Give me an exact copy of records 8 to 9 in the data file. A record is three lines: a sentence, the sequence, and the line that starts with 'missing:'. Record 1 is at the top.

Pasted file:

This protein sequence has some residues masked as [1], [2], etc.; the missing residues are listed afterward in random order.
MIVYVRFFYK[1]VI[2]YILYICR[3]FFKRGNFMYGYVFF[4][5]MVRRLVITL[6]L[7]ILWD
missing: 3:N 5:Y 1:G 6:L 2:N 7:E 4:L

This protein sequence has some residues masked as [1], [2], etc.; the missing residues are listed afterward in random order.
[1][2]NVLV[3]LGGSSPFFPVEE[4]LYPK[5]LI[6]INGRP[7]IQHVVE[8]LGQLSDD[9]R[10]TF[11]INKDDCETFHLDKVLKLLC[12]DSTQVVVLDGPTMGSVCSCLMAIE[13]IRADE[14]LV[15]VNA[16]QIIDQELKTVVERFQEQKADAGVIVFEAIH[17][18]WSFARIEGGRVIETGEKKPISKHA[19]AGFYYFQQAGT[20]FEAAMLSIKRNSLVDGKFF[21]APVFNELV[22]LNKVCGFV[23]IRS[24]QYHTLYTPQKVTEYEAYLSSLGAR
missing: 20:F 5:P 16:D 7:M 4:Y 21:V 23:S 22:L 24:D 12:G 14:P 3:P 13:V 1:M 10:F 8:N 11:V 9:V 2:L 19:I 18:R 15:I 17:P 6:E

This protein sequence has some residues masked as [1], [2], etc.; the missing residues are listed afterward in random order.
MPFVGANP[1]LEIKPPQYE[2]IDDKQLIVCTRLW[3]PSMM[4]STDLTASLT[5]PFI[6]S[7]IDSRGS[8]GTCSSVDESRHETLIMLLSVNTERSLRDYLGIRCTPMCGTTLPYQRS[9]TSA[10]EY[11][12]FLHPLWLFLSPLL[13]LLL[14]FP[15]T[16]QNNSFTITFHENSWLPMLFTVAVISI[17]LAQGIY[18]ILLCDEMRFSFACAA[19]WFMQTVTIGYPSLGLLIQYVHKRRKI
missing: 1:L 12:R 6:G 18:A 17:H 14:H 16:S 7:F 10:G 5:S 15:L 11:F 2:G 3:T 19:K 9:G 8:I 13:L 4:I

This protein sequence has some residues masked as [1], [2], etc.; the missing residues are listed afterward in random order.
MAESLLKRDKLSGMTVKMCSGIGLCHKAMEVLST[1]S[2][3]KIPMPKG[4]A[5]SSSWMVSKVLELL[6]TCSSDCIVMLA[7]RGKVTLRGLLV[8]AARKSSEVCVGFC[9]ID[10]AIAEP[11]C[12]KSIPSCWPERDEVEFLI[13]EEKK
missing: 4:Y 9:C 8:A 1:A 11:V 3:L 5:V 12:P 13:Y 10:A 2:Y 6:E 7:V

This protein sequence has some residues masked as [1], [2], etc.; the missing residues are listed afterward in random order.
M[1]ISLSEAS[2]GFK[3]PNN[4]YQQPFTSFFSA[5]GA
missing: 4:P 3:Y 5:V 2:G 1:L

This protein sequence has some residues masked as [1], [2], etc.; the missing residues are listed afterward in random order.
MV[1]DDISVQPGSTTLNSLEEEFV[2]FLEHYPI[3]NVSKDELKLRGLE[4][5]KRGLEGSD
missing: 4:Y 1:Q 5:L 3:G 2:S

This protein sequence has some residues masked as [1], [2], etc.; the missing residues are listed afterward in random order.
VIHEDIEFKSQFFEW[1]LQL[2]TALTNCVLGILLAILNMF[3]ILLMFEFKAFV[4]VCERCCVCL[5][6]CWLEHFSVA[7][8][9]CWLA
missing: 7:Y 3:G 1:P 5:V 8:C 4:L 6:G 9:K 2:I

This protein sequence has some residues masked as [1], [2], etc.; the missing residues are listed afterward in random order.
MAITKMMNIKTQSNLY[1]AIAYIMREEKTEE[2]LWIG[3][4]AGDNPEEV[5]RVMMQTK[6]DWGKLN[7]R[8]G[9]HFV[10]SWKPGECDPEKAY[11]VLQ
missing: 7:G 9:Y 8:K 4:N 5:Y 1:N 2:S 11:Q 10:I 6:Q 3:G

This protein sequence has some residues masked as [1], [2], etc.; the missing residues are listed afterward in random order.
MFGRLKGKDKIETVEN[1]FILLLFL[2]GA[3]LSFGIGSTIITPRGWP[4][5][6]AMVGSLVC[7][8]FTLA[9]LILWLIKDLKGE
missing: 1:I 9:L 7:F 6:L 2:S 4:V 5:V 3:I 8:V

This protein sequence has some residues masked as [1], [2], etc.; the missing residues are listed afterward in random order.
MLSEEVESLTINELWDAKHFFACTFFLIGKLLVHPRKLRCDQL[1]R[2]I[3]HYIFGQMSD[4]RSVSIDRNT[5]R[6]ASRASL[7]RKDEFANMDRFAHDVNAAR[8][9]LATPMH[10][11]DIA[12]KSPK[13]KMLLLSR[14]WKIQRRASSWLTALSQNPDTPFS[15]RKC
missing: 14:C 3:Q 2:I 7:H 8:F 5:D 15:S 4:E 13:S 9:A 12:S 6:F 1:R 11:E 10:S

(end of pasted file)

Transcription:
This protein sequence has some residues masked as [1], [2], etc.; the missing residues are listed afterward in random order.
MAITKMMNIKTQSNLY[1]AIAYIMREEKTEE[2]LWIG[3][4]AGDNPEEV[5]RVMMQTK[6]DWGKLN[7]R[8]G[9]HFV[10]SWKPGECDPEKAY[11]VLQ
missing: 7:G 9:Y 8:K 4:N 5:Y 1:N 2:S 11:Q 10:I 6:Q 3:G

This protein sequence has some residues masked as [1], [2], etc.; the missing residues are listed afterward in random order.
MFGRLKGKDKIETVEN[1]FILLLFL[2]GA[3]LSFGIGSTIITPRGWP[4][5][6]AMVGSLVC[7][8]FTLA[9]LILWLIKDLKGE
missing: 1:I 9:L 7:F 6:L 2:S 4:V 5:V 3:I 8:V